In Bettendorf, Iowa, an anti-choice advocacy group is offering women an “abortion reversal” using an experimental treatment about which little is known, and it’s all decidedly suspect and troubling. The Women’s Choice Center (which is, to reiterate, is run by a pro-life/anti-choice group) is now promoting what they’re touting as a chance for women who are in the middle of a medical abortion the chance to “unabort” their pregnancies. The major problem with this is that the therapy hasn’t really been tested, and the entire procedure just generally feels problematic all around: imploring women to undergo experimental-at-best, hormone-altering treatments, underscored, obviously, by an anti-choice agenda.
Here’s how this whole thing, more or less, supposedly works . . . .
ThinkProgress: 7 Victories For Reproductive Freedom You May Not Realize Happened This Year, by Tara Culp-Ressler:
There’s no question that 2014 has been a difficult year for the reproductive rights community. The Supreme Court ruled against pro-choice groups in the Hobby Lobby and abortion clinic buffer zone cases, and the midterm elections brought a wave of GOP victories at the state and national level that will surely result in even more anti-choice legislation next session.
It’s easy to feel like everything is hopeless. But there were also a few bright spots this year. 2014 brought several examples of progress when it comes to protecting and upholding reproductive rights, and pro-choice groups say they’ve been laying important groundwork for a new, proactive approach in this area moving forward.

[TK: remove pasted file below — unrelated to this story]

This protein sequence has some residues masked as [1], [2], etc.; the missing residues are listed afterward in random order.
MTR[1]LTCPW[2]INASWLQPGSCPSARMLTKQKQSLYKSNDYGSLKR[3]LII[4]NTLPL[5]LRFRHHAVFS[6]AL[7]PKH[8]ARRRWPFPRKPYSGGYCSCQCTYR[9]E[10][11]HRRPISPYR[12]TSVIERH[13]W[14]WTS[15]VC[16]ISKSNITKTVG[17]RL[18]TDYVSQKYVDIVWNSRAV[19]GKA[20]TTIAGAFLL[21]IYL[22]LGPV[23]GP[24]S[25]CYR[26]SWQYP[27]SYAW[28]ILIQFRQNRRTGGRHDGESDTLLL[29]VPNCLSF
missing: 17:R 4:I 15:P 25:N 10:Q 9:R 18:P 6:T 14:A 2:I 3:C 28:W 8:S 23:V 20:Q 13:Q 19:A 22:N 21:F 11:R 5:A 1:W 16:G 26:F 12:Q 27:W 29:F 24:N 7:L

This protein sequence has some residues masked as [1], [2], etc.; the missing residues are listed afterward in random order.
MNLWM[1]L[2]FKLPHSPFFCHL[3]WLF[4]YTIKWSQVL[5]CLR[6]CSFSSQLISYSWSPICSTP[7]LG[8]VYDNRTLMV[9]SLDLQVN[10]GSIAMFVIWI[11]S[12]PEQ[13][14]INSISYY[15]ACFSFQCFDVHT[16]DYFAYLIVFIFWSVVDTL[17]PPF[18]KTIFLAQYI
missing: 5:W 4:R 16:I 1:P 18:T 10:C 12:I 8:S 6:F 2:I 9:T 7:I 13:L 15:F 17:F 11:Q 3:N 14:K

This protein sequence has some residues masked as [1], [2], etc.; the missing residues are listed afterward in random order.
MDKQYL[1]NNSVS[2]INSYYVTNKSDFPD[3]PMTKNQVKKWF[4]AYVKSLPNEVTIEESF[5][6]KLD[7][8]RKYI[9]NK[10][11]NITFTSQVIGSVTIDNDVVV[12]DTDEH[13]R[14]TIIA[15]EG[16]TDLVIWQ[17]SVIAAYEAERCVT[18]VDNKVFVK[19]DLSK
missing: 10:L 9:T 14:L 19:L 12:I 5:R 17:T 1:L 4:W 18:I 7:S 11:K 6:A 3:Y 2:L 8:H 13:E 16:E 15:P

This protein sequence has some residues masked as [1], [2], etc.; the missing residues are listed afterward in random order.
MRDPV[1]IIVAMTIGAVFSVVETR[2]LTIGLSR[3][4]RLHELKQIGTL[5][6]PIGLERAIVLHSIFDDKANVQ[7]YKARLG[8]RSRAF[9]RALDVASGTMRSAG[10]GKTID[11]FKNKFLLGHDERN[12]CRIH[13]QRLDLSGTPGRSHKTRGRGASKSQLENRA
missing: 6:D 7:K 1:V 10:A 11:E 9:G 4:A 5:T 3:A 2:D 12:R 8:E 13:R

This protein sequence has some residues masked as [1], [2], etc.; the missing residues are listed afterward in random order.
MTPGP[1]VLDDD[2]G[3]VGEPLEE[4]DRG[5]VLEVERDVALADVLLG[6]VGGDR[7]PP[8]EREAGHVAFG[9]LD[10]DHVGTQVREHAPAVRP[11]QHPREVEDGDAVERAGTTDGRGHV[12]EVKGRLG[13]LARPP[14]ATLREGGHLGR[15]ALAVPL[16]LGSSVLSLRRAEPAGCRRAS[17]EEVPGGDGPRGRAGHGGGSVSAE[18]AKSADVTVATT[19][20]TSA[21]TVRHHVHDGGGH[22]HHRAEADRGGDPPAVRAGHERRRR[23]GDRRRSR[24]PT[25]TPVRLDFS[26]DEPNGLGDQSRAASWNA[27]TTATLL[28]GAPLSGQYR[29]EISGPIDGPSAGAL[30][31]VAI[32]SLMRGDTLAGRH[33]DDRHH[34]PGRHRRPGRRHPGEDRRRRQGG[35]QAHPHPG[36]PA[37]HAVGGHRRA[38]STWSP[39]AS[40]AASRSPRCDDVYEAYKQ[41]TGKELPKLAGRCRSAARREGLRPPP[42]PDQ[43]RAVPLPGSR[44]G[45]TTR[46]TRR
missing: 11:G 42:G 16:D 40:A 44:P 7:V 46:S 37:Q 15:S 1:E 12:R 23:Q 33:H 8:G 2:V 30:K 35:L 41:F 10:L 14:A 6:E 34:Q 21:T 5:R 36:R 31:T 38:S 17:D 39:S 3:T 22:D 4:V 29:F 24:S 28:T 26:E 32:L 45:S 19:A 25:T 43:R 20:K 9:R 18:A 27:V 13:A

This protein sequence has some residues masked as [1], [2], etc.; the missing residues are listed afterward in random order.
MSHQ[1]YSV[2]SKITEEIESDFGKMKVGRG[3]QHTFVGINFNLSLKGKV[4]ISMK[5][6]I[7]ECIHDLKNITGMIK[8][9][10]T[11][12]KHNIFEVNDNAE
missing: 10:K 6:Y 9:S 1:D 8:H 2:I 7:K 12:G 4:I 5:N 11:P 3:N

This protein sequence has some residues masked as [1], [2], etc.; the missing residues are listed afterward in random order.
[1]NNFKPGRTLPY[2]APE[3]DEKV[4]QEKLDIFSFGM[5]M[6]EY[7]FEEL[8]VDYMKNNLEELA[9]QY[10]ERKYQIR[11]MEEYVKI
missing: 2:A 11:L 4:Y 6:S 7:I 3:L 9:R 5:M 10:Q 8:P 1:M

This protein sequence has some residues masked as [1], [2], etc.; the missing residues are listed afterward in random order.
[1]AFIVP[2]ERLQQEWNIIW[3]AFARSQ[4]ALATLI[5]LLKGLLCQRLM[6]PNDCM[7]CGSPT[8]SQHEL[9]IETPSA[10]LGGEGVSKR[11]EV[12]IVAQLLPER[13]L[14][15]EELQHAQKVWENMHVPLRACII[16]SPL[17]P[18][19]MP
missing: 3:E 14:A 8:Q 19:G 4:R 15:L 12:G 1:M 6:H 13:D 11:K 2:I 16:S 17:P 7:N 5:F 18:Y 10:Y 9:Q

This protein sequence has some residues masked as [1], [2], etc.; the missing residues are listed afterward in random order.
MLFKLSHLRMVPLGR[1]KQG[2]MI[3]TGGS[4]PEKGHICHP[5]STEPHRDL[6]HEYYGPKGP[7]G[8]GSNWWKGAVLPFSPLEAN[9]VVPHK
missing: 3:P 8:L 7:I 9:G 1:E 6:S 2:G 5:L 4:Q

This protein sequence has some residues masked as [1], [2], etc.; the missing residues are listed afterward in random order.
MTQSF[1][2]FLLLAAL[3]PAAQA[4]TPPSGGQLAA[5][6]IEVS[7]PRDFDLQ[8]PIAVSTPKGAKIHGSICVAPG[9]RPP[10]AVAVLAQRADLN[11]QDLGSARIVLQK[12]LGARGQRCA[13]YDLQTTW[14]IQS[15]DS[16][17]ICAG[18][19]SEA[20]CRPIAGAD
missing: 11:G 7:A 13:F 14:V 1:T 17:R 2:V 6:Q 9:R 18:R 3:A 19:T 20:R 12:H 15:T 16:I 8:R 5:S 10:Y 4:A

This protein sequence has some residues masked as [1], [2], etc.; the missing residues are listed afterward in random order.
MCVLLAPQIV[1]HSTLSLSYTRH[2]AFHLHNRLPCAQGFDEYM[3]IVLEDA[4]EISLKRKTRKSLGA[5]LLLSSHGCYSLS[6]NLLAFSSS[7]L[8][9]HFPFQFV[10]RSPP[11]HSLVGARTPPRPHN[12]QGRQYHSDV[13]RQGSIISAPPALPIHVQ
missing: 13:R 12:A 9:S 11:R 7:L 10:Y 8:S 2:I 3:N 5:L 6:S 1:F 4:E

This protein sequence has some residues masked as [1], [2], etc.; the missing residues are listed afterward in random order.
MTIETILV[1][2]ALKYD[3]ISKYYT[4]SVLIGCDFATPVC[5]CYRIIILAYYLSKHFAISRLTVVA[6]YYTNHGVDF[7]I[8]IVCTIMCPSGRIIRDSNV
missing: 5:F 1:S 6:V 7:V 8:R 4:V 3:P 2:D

Here are some pieces of good news you may have missed . . . .
Saturday, December 6, 2014
Mother Jones: Meet the Family Behind Latin America's Version of Planned Parenthood, by Maddie Oatman:
People in the United States have been going to Planned Parenthood for nearly a century, ever since Margaret Sanger opened her first birth control clinic in Brooklyn in 1916. But it wasn't until 1977, after the US had already celebrated Roe v. Wade, that Colombian women had any equivalent organization to turn to. That was the year Dr. Jorge Villarreal started Oriéntame, a women's reproductive health clinic now credited with inspiring more than 600 outposts across Latin America "and for reshaping abortion politics across the continent," writes Joshua Lang in a story about the Villarreal family, out today in California Sunday. . . .